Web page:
3. Annual Survey by the North American Mission Board (NAMB)

Recommendation: “We recommend and move that the messengers to the Southern Baptist Convention Annual Meeting in Indianapolis on June 11-12, 2024 request that the North American Mission Board conduct an annual survey of the status of churches planted, revitalized, or otherwise assisted using CP funds 10 years out from their launch, specifically to include data regarding: 1) the % of churches which are still in existence, and 2) the % of churches still connected to the SBC in CP giving & ACP reporting, and include that information each year in its report to the messengers at the annual meeting and publish this data in the Book of Reports.”

Evaluation: This recommendation enhances accountability and long-term evaluation of our church planting and revitalization efforts. By monitoring the sustainability and ongoing SBC affiliation of these churches, we can better assess the effectiveness of our CP investments. The Business and Financial Plan, Section VI, Part A, requires “a thorough system of accounting and controls to be maintained.” 

It is important that our investments yield lasting fruit and that churches planted or revitalized with CP funds continue to contribute to the mission of the SBC. Regularly publishing this data in the Book of Reports builds trust and allows us to celebrate successes while addressing any areas of concern.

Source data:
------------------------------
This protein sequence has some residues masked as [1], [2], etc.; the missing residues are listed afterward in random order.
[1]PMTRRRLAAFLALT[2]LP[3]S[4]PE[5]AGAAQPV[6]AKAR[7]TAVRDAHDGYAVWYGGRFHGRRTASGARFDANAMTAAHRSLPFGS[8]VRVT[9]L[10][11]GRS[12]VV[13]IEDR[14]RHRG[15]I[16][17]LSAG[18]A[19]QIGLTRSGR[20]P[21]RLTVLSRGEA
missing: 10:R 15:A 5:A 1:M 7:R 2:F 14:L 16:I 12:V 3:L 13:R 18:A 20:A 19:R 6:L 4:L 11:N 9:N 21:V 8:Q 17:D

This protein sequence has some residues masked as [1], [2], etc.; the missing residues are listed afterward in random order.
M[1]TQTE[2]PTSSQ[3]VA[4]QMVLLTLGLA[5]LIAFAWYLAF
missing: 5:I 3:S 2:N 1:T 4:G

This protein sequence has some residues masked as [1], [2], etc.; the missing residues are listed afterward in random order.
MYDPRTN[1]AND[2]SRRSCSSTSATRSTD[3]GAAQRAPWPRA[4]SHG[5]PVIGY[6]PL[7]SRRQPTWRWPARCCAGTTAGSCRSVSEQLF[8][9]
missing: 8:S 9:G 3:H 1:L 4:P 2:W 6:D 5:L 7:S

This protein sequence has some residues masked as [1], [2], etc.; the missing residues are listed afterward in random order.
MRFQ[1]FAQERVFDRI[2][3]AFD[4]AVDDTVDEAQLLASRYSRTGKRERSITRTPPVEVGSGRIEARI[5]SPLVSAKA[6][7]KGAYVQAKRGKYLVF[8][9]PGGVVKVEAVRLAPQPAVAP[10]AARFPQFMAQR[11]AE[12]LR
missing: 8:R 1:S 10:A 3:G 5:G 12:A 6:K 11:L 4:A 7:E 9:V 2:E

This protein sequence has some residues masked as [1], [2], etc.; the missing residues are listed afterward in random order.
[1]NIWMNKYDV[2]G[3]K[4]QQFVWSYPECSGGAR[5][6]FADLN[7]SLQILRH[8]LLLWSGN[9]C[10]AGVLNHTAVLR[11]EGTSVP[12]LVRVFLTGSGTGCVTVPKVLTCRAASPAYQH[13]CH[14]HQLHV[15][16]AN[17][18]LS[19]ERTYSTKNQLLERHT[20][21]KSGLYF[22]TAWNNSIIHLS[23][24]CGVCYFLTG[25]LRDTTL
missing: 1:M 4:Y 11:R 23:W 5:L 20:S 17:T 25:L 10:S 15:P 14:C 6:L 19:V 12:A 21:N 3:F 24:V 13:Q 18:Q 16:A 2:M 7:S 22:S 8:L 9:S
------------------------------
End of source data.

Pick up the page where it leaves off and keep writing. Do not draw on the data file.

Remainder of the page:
4. Increase CP Allocation Percentage to the IMB

Recommendation: “We recommend and move that the messengers to the Southern Baptist Convention Annual Meeting in Indianapolis on June 11-12, 2024 strongly request the Executive Committee to increase the CP Allocation Percentage designated to the IMB to 51% beginning with the 2026-27 budgeted year. This will bring the International Mission Board and Executive Committee CP allocation budget percentages into alignment with the vote of the messengers at the 2010 Annual Meeting. This will finally correct the Executive Committee’s lack of responsiveness to the will of the messengers.”